|The Trump administration has formally notified the United Nations of its withdrawal from the WHO (Photo: New York Times)|
Trump administration signals withdrawal from WHO
The Trump administration has formally notified the United Nations of its withdrawal from the World Health Organization (WHO), the pullout could be rescinded under a new administration or if circumstances change.
The withdrawal notice, sent to U.N. Secretary-General Antonio Guterres on Monday, will take effect in a year, on July 6, 2021, the State Department and the United Nations said Tuesday.
Under the terms of the withdrawal, the U.S. must meet its financial obligations to the WHO before it can be finalized. The U.S., which is the agency’s largest donor and provides it with more than $400 million per year, currently owes the WHO some $200 million in current and past dues.
The withdrawal notification, delivered on Monday, makes good on President Trump’s vow in late May to terminate U.S. participation in the WHO, which he has harshly criticized for its response to the coronavirus pandemic and accused of bowing to Chinese influence. The move was immediately assailed by health officials and critics of the administration, LA Times reported.
The withdrawal notification was widely denounced as misguided, certain to undermine an important institution that is leading vaccine development efforts and drug trials to address the COVID-19 outbreak.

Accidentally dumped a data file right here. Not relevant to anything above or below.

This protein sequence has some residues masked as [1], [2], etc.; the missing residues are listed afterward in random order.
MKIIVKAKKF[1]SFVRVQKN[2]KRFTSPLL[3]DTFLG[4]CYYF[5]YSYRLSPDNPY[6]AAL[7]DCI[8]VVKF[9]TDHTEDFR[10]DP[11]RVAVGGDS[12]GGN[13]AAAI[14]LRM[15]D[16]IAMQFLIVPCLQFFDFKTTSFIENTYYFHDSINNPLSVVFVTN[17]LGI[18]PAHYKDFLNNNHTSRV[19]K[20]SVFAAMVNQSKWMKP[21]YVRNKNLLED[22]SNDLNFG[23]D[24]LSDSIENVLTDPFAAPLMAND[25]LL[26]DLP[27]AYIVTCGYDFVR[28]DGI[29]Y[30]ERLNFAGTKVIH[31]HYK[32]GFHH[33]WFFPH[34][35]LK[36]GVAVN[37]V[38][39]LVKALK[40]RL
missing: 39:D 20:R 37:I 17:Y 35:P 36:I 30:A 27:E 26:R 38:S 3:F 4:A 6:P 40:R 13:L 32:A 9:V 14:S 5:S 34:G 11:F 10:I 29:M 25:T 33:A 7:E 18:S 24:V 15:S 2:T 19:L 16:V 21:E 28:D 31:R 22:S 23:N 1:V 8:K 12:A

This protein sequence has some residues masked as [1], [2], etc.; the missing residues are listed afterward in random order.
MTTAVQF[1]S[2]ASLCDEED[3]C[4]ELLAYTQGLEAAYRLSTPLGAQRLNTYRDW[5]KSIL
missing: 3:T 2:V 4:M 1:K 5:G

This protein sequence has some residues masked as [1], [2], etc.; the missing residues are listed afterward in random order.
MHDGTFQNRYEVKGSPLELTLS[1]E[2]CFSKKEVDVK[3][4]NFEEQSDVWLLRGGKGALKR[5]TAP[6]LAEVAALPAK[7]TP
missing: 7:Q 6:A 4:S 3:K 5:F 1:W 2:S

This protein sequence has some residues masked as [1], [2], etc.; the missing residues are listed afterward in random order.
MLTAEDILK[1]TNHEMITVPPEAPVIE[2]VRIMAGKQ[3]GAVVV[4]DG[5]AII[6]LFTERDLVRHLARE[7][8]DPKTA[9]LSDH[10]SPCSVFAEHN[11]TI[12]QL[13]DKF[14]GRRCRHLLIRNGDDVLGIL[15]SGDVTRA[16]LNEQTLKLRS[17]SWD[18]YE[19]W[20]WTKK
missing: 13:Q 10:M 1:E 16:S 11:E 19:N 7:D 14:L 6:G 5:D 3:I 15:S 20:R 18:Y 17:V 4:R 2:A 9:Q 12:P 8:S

Brazilian President tests positive for coronavirus
Brazil's President Jair Bolsonaro, whose often cavalier attitude to the virus in recent weeks raised eyebrows, announced Tuesday that his latest coronavirus test came back positive.
The leader’s positive result came out following his submission for a test after experiencing COVID-like symptoms and a 38C fever on Monday.
Bolsonaro confirmed the test results while wearing a mask.
"I am well, I feel normal. In comparison to yesterday, I am very well. I am even in the mood for a walk, but I won't due to medical recommendations, but I am very well," he said, repeating that he was feeling "perfectly well" and had only mild symptoms. The Brazilian president also said he had an X-ray and that his lungs "were beautiful.
The right-wing populist leader has stirred nationwide controversy for repeatedly flouting containment measures and social distancing rules, such as refusing at times to wear a face mask in public, and defying lockdowns, as reported by DW.
World Health Organization Executive Director Mike Ryan said the agency wished Bolsonaro a "full and speedy recovery."
|Brazil's President Jair Bolsonaro (Photo: AP)|
China opens new Hong Kong security agency headquarters in Hong Kong
China on Wednesday opened a new office for its security agents to operate openly in Hong Kong for the first time under a tough new law, transforming a hotel into the force's headquarters.
The new base is the Metropark Hotel, a skyscraper overlooking Hong Kong's Victoria Park, a location that has hosted protests for years
A plaque bearing the security agency's name was unveiled early Wednesday in front of Hong Kong government and police officials, an AFP reporter on the scene said.
Police blocked roads around the hotel and surrounded it with heavy water-filled barriers.
A Chinese flag was unfurled on a pole erected outside the building while a plaque bearing the emblem of the People's Republic of China went up overnight.